Penalty rates cut would devastate regional economies: research

Regional Australia would take an economic hit of up to $1.55 billion every year if penalty rates are scrapped, research released by two of Australia’s largest union today has found.

The research conducted by the McKell Institute reveals that retail and hospitality workers in rural Australia would lose between $370 million and $1.55 billion each year.

The economic modelling shows any cut would reduce disposable income in regional areas by up to $748.3 million a year, hitting local economies hard.  The total economic impact will depend on the extent of the cut to penalty rates and the level of local ownership of retail stores.

United Voice and the Shop, Distributive and Allied Employees’ Association, together representing well over 320,000 members, have released preliminary findings from an upcoming report ‘Who loses when penalty rates are cut?’

These findings come at a time when penalty rates are the focus of a multi-pronged attack from business lobby groups and government, including:

  • The Productivity Commission’s controversial recommendation to reduce penalty rates for retail and hospitality workers;
  • Employer’s application to the Fair Work Commission to reduce penalty rates in some modern awards; and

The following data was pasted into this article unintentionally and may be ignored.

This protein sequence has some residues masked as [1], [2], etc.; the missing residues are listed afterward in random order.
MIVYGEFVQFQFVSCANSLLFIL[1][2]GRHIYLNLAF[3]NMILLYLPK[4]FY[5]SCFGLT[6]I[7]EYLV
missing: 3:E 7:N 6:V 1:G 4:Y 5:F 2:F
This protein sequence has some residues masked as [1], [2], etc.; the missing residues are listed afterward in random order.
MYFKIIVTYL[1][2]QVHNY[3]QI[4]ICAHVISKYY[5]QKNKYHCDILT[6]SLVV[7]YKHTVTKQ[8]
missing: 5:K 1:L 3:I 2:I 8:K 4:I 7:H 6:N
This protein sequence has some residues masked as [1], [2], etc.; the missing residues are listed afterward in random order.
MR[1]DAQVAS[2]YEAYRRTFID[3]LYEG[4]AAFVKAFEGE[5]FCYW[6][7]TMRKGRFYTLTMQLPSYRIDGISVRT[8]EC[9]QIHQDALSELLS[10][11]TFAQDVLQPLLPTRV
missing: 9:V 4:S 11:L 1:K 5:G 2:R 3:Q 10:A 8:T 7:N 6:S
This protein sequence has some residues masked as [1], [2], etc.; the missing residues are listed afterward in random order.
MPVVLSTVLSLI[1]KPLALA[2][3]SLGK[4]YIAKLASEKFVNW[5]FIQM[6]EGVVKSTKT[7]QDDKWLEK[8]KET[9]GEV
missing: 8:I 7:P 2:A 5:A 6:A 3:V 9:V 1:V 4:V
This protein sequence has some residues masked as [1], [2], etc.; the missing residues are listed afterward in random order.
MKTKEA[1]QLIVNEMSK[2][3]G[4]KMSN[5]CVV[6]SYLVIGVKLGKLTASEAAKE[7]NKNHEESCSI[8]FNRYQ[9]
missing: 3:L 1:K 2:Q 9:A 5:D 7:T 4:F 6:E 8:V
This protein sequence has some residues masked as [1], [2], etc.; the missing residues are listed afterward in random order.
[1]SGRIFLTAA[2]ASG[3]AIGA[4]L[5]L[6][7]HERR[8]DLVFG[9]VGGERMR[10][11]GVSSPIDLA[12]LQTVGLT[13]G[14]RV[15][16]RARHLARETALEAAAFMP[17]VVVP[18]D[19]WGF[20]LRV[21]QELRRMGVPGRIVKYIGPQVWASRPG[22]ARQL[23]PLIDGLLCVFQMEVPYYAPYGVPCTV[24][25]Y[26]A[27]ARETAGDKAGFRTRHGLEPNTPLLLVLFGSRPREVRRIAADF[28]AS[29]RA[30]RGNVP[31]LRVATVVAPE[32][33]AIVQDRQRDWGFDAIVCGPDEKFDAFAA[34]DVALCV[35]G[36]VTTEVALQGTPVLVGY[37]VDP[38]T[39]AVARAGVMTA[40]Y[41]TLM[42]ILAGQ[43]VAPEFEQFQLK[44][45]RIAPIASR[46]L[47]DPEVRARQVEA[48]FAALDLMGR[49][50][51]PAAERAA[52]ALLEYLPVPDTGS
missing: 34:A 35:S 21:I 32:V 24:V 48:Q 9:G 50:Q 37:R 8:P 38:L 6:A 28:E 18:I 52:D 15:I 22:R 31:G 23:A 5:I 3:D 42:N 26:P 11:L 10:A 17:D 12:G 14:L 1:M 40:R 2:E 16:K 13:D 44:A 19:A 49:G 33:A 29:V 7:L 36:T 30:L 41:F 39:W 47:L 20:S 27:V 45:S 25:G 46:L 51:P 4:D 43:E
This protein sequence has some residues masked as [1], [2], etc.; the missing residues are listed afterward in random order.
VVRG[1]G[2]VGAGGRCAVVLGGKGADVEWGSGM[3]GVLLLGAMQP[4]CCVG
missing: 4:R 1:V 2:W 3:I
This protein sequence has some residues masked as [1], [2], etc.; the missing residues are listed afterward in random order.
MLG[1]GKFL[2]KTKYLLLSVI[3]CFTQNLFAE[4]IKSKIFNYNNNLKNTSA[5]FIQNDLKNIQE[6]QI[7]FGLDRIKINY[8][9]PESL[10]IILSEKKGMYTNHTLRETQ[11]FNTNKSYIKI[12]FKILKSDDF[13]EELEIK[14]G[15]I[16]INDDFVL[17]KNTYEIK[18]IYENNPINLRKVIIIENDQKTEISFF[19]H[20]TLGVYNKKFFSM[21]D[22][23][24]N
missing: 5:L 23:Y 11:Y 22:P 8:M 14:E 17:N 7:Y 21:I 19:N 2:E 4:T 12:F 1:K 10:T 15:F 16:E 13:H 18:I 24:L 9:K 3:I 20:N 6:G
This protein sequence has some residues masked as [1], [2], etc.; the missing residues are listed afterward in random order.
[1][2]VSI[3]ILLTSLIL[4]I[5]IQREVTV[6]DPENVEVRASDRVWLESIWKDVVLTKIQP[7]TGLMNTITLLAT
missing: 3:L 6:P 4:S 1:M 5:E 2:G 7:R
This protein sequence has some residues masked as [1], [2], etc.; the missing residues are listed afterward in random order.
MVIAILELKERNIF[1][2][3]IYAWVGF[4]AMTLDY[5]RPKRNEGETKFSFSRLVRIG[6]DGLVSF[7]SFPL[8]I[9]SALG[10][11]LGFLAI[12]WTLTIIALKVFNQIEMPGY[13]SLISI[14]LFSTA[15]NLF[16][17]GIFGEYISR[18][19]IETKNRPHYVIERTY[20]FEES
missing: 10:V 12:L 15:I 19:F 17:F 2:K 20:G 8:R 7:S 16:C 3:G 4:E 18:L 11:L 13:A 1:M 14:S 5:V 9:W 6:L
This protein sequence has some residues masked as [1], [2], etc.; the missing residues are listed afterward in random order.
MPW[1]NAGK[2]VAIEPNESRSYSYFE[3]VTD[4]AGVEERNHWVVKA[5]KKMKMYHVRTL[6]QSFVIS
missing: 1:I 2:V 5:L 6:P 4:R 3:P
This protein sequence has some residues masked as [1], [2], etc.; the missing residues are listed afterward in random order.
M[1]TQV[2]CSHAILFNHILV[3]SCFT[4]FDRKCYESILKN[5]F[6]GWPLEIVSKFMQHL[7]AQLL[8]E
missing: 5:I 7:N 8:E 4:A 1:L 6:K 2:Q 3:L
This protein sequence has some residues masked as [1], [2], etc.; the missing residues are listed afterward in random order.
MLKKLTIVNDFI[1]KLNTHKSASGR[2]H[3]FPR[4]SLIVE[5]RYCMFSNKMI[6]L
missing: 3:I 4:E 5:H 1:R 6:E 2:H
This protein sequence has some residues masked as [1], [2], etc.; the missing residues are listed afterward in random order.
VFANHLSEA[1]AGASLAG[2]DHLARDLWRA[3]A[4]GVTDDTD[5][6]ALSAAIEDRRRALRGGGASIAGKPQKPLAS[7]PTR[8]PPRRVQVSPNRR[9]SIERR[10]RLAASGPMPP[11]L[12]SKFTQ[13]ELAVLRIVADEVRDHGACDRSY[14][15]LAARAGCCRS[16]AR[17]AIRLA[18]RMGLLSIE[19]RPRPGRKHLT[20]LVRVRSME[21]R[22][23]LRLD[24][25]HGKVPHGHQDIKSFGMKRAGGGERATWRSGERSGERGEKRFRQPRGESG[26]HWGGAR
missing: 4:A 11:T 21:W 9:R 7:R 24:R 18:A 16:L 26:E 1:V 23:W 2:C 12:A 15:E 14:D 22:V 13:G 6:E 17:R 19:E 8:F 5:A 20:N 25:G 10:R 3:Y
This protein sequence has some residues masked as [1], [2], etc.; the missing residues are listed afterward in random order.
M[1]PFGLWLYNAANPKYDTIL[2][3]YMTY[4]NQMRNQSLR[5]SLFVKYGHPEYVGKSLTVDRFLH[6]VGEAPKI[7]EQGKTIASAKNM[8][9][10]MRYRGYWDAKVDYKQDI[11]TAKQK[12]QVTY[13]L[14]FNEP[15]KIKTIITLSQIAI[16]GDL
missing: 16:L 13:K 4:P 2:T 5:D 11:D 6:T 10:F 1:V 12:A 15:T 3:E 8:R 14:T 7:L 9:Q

• Senators, John Leyonhjelm and Bob Day introduction on Monday of a private members bill to scrap penalty rates in the restaurant and catering, retail and hospitality industries.

Quotes attributed to Shop, Distributive and Allied Employees’ Association (SDA) National Secretary Gerard Dwyer:

“This research highlights the devastating impact cutting penalty rates would have on rural and regional Australia.

“The argument to cut penalty rates across the board is short-sighted and ill-informed.  This report proves that despite what the business lobby groups may say, cutting penalty rates will only serve to hurt employees, their families, the economy, and local communities.

“The retail and hospitality sectors account for around nearly 20 per cent of the workforce in rural Australia.  Any move to scrap penalty rates would have a disproportionate impact on our rural communities.”

Quotes attributed to United Voice National President, Jo-Anne Schofield:

“This report is a wakeup call.  Australia workers and their families rely heavily on penalty rates to make ends meet.  Any cut to penalty rates will deepen the divide between the city and the bush, the haves and the have nots.

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